Chapter XVI – Statement of Objects and Reasons
THE object of this Bill is to place the Matrimonial Law administered by the High Courts, in the exercise of their original jurisdiction, on the same footing as the Matrimonial Law administered by the Court for Divorce and Matrimonial Causes in England.
The 9th Section of the Act of Parliament for establishing High Courts of Judicature in India (24 & 25 Vic., Ch. 10 (4) provides that the High Courts shall exercise such Matrimonial Jurisdiction as Her Majesty by Letters Patent shall grant and direct. Under the authority thus conferred by Parliament, the 35th Section of the Letters Patent, constituting the High Courts of Judicature, provides as follows:-
“And we do further ordain that the said High Court of Judicature at Fort William in Bengal shall have Jurisdiction in matters matrimonial between our subjects professing the Christian religion, and that such Jurisdiction shall extend to the local limits within which the Supreme Court now has Ecclesiastical Jurisdiction. Provided always that nothing herein contained shall be held to interfere with the exercise of any Jurisdiction in matters Matrimonial by any Court not established by Royal Charter within the said Presidency lawfully possessed thereof.”
Letter from Secretary of State, Judicial No. 24, dated 14th May, 1862.
In the Despatch of the Secretary of State transmitting the Letters Patent, the 33rd and 34th paragraphs are to the following effect:-
“Her Majesty’s Government are desirous of placing the Christian subjects of the Crown within the Presidency in the same position under the High Court, as to matters matrimonial in general, as they now are under the Supreme Court, and this they believe, to be effected by Clause 35 of the Charter. But they consider it expedient that the High Court should possess, in addition, the power of decreeing divorce which the Supreme Court does not possess, in other words, that the High Court should have the same Jurisdiction as the Court for Divorce and Matrimonial Causes in England, established in virtue of Act 20 and 21 Vic., C. 85 and in regard to which further provisions were made by 22 and 23 Vic., C. 61, and 23 and 24 Vic., C. 144. The Act of Parliament for establishing the High Courts, however, does not purport to give to the Crown the power of importing into the Charter all the provisions of the Divorce Court Act, and some of them, the Crown clearly could not so import, such, for instance, as those which prescribe the period of re-marriage, and those which exempt from punishment clergymen refusing to re-marry adulterers. All these are, in truth, matters for Indian legislation, and I request that you will immediately take the subject into your consideration, and introduce into your Council a Bill for conferring upon the High Court, the Jurisdiction and Powers of the Divorce Court in England, one of the provisions of which should be to give an appeal to the Privy Council in those cases in which the Divorce Court Act gives an appeal to the House of Lords.”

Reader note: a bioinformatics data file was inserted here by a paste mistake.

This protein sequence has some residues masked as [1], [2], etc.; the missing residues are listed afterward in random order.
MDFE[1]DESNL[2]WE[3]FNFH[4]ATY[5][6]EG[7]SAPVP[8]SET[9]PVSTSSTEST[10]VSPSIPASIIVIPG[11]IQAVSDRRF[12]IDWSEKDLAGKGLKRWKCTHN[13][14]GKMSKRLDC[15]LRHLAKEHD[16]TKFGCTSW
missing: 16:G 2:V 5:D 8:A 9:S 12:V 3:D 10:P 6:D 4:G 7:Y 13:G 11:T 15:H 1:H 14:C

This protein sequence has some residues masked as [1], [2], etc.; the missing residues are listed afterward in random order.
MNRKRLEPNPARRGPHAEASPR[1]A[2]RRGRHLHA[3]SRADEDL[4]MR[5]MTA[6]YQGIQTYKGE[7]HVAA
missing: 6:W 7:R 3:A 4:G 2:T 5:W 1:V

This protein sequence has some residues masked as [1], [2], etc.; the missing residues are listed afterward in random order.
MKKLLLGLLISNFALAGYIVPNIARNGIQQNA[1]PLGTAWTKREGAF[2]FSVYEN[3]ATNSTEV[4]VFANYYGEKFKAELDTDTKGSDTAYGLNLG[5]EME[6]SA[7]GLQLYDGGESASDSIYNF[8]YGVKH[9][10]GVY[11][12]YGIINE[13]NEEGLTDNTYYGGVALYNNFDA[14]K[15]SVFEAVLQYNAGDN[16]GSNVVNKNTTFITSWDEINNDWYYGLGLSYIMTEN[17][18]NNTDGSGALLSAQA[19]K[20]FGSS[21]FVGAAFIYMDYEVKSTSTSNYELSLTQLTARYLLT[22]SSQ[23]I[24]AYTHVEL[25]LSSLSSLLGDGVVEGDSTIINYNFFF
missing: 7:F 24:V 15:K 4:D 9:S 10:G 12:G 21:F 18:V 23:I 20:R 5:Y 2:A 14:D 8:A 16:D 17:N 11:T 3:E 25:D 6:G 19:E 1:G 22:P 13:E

“The object of the provision at the end of Clause 35 is to obviate any doubt that may possibly arise as to whether, by vesting the High Court with the powers of the Court for Divorce and Matrimonial Causes in England, it was intended to take away from the Courts within the division of the Presidency, not established by Royal Charter, any Jurisdiction which they might have in matters matrimonial, as for instance in a suit for alimony between Armenians or Native Christians. With any such Jurisdiction it is not intended to interfere.”
In addition to the Act of Parliament mentioned by the Secretary of State as regulating the Jurisdiction of the English Divorce Court, the Statute 25 & 26 Vic., Ch. 81 has been passed in the year just expired (1862). The object of this Statute is to render perpetual 23 and 24 Vic., Ch. 144, the duration of which had been originally limited to two years.
The Draft of a Bill has been prepared to give effect to the Secretary of State’s instructions but some variations from the English Statutes in respect of Procedure have been adopted.
With a view to uniformity in practice in the several branches of Jurisdiction, the Bill provides that the Procedure of the Code of Civil Procedure shall be followed, instead of the Rules of Her Majesty’s Court for Divorce and Matrimonial Causes in England, and it omits the provision in 20 and 21 Vic., Ch. 85 respecting the occasional trial of questions of fact by Juries.
In respect of fees, it has been considered that the Act XX of 1862, (lately continued by the Governor-General in Council for another year), renders special legislation unnecessary.
The power of intervening in suits, given by 23 and 24 Vic., Ch. 144, to the Attorney General and the Queen’s Proctor is, in this Bill, given to the Advocate General and the Solicitor to Government.
There are also other variations of a minor and verbal character.
The Draft Bill having been submitted to the Judges of the several High Courts, with a request that they would favour the Government with their opinions on it, communications have been received, and will be laid before the Council, from the Judges at Calcutta and Bombay. In these letters there are several important suggestions, and the Honorable the Chief Justice of the High Court at Calcutta has intimated that he considers it doubtful whether decrees by the High Court under the proposed Act, dissolving the marriages of persons who have been married in England, would have legal effect there. The question is one of considerable difficulty as well as of great importance, and has been stated to the Secretary of State, with the view of obtaining the opinion of Her Majesty’s Law officers, and, if necessary, some legislative measure to remove all doubt. 1st January, 1863.